Over 40% of insurers and pension funds want to increase their allocation to real assets over the next year, and almost all of them believe such investments can play a role in recovery from the pandemic, according to an Aviva Investors’ Real Assets Study published in London on Monday (November 3).
The results underline an emergent investment trend amid the pandemic; asset owners believe real assets (also described as alternative or private assets) offer an increasingly essential means to diversify portfolio returns and offset low interest rates and volatile stock markets.
Real estate equity, real estate long income, real estate debt and infrastructure (both debt and equity) all have enjoyed strong supporters in the survey, due to the illiquidity premium and diversification benefits they can command over listed assets. Respondents said they believe select real asset investments could benefit from the increasing need of employees to work from home, the growth of data centres and the legacy of disruption from Covid-19.
In contrast, cash, fixed income and equity and commodities generally received less interest from asset owners, according to the study.
“Cashflow-matching continues to be the key criteria for insurers and pension funds around the world, as these investors increasingly recognise the resilience that real assets can offer their portfolios,” Mark Versey, chief investment officer for real assets at Aviva Investors, noted in the study.
“This is being seen not only through consistent – and often inflation-linked – cashflows, but also via enhanced yields relative to more traditional asset classes and lower volatility.”
The survey was conducted in July and collected views from 1,067 asset owners (532 insurers and 535 pension funds) who represent a total of €2 trillion ($2.33 trillion) assets under management globally. Of these, 218 decision makers (20.4%) are based in Asia.
A separate report published by Broadridge on Tuesday (November 3) underlined the appeal of real assets, noting that regional asset owners could double their overseas (non-domestic) alternative assets from $343 billion in 2019 to $673 billion by 2024.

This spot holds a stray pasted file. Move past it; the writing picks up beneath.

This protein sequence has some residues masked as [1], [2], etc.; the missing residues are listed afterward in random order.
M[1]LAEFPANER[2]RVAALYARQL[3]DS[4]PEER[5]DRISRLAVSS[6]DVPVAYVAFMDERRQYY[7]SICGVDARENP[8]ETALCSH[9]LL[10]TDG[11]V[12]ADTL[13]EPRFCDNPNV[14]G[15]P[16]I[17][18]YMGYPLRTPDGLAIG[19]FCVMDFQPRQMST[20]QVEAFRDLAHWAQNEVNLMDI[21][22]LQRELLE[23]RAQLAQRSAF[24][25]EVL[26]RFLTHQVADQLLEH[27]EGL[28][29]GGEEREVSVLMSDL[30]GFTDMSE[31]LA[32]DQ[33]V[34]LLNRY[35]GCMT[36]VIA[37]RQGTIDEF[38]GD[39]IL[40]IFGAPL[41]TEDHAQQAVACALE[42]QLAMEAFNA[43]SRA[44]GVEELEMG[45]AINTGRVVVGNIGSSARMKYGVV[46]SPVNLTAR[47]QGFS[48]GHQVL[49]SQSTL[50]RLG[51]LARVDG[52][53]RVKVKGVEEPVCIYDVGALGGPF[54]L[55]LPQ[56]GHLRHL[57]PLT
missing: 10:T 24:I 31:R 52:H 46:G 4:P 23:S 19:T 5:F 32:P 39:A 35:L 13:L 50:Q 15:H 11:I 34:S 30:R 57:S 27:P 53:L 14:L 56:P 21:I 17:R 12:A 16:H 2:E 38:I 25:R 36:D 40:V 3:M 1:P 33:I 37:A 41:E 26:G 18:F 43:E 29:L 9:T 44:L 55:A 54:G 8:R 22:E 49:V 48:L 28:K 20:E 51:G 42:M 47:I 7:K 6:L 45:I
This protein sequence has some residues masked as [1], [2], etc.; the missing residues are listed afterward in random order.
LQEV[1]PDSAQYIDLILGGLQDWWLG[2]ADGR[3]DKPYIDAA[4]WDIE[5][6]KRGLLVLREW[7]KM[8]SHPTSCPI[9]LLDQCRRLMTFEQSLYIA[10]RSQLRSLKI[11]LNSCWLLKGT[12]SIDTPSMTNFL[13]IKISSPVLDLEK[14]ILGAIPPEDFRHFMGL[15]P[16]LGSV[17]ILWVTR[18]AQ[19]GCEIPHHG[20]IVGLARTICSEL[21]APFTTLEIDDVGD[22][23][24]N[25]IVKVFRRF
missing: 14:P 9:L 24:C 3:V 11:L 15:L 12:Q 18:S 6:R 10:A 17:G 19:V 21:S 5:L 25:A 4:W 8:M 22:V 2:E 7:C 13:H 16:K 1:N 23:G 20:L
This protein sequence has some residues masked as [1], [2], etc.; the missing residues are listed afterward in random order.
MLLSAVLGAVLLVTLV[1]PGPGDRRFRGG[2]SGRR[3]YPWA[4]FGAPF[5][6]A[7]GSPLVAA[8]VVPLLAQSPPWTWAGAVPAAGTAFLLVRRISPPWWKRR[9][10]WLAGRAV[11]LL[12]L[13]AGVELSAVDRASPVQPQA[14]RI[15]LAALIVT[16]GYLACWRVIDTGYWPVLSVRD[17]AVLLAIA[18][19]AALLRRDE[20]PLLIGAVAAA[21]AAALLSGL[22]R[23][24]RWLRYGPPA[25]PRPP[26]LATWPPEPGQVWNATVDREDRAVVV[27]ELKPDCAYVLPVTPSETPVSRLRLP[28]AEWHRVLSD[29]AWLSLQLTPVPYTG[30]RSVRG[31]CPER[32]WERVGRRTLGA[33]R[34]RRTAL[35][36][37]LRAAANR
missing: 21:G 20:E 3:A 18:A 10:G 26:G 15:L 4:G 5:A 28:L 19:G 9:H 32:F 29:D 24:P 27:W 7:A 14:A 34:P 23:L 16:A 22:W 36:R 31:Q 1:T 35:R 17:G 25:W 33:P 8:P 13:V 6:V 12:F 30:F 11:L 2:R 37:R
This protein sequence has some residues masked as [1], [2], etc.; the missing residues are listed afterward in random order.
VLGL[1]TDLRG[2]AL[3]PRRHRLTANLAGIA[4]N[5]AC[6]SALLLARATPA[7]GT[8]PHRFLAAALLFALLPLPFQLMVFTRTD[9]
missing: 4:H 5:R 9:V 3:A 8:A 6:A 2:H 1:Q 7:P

There is plenty of evidence of Asian asset owners allocating more towards real asset investments. Korea’s National Pension Service (NPS), for example, partnered with APG Asset Management (APG) of the Netherlands in late October to make large infrastructure and real estate projects. Ronald Wuijster, chairman of APG, told AsianInvestor that the two investors are specifically looking for mega deals, typically $1 billion or bigger.
Aviva Investors executives did not reply to AsianInvestor questions.
FINANCIAL INSTABILITY CONCERNS
According to the Aviva survey, real assets are proving most popular among Asia’s insurers. They focus on cashflow matching, capital growth potential and capital preservation when considering investment targets. A total of 77% of insurance companies and 64% pension funds in Asia said that “cashflow matching” is important during consideration.
The top concerns of asset owners have also changed. In Aviva’s survey last year, respondents pointed to politics as their major concern, in large part due to escalating US-China trade tensions and the quagmire of Brexit. This year financial instability has become their top worry, followed by increasing unemployment, supply chain disruption and evolving consumer patterns. All these factors can be directly traced to the impact of Covid-19 on economies.
Nearly 44% surveyed decision makers believe financial instability is a major concern for real asset investments over the next 12 months. European asset owners worried the least (39%) while North America ones worried the most (53%). Asian asset owners stayed in the average.
SUSTAINABLE TRANSPORT APPETITE
In terms of favoured industries, Asian respondents said they particularly want sustainable transport, social housing and healthcare to be key social infrastructure assets in their portfolios. Darryl Murphy, Aviva Investors’ managing director for infrastructure, highlighted in the study that Covid-19 has demonstrated that infrastructure is a resilient asset class.
Increasingly, asset owners are also seeing the importance of including socially responsible assets into their portfolios – in part due to the ongoing development of environmental, social and governance (ESG)-friendly strategies.
Almost 70% of Asia insurer respondents said energy-efficient real estate assets are important, and nearly 45% of regional pension funds shared the same view. Globally, more than 80% surveyed asset owners say their organisation views itself as having a responsibility to invest more sustainably.